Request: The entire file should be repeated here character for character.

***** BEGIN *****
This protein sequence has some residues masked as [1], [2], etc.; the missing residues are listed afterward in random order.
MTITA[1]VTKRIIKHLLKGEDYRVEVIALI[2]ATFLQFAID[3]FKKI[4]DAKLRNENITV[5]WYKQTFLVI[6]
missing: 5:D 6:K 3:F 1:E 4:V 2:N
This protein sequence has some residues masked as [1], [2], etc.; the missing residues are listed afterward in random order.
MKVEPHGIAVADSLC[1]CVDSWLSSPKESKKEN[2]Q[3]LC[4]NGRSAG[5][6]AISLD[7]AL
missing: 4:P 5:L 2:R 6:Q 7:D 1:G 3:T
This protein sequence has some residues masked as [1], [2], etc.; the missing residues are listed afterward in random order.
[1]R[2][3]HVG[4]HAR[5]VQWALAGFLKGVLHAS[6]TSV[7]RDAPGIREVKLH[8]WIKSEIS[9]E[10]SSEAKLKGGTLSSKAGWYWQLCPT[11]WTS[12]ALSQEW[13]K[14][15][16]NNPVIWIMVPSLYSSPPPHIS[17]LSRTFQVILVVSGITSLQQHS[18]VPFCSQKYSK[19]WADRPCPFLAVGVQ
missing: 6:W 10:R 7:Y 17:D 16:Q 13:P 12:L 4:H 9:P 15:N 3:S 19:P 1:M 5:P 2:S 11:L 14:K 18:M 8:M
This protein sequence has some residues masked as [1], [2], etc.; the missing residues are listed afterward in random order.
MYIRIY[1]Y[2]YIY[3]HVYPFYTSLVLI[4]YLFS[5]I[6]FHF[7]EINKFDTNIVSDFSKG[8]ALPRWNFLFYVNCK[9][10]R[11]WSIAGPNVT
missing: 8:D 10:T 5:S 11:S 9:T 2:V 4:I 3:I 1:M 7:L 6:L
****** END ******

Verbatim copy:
This protein sequence has some residues masked as [1], [2], etc.; the missing residues are listed afterward in random order.
MTITA[1]VTKRIIKHLLKGEDYRVEVIALI[2]ATFLQFAID[3]FKKI[4]DAKLRNENITV[5]WYKQTFLVI[6]
missing: 5:D 6:K 3:F 1:E 4:V 2:N
This protein sequence has some residues masked as [1], [2], etc.; the missing residues are listed afterward in random order.
MKVEPHGIAVADSLC[1]CVDSWLSSPKESKKEN[2]Q[3]LC[4]NGRSAG[5][6]AISLD[7]AL
missing: 4:P 5:L 2:R 6:Q 7:D 1:G 3:T
This protein sequence has some residues masked as [1], [2], etc.; the missing residues are listed afterward in random order.
[1]R[2][3]HVG[4]HAR[5]VQWALAGFLKGVLHAS[6]TSV[7]RDAPGIREVKLH[8]WIKSEIS[9]E[10]SSEAKLKGGTLSSKAGWYWQLCPT[11]WTS[12]ALSQEW[13]K[14][15][16]NNPVIWIMVPSLYSSPPPHIS[17]LSRTFQVILVVSGITSLQQHS[18]VPFCSQKYSK[19]WADRPCPFLAVGVQ
missing: 6:W 10:R 7:Y 17:D 16:Q 13:P 12:L 4:H 9:P 15:N 3:S 19:P 1:M 5:P 2:S 11:L 14:K 18:M 8:M
This protein sequence has some residues masked as [1], [2], etc.; the missing residues are listed afterward in random order.
MYIRIY[1]Y[2]YIY[3]HVYPFYTSLVLI[4]YLFS[5]I[6]FHF[7]EINKFDTNIVSDFSKG[8]ALPRWNFLFYVNCK[9][10]R[11]WSIAGPNVT
missing: 8:D 10:T 5:S 11:S 9:T 2:V 4:I 3:I 1:M 7:L 6:L